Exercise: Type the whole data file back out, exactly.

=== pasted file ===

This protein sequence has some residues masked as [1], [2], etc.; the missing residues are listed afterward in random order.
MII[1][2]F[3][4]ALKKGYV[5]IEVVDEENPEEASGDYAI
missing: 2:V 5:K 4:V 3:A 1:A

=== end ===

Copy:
This protein sequence has some residues masked as [1], [2], etc.; the missing residues are listed afterward in random order.
MII[1][2]F[3][4]ALKKGYV[5]IEVVDEENPEEASGDYAI
missing: 2:V 5:K 4:V 3:A 1:A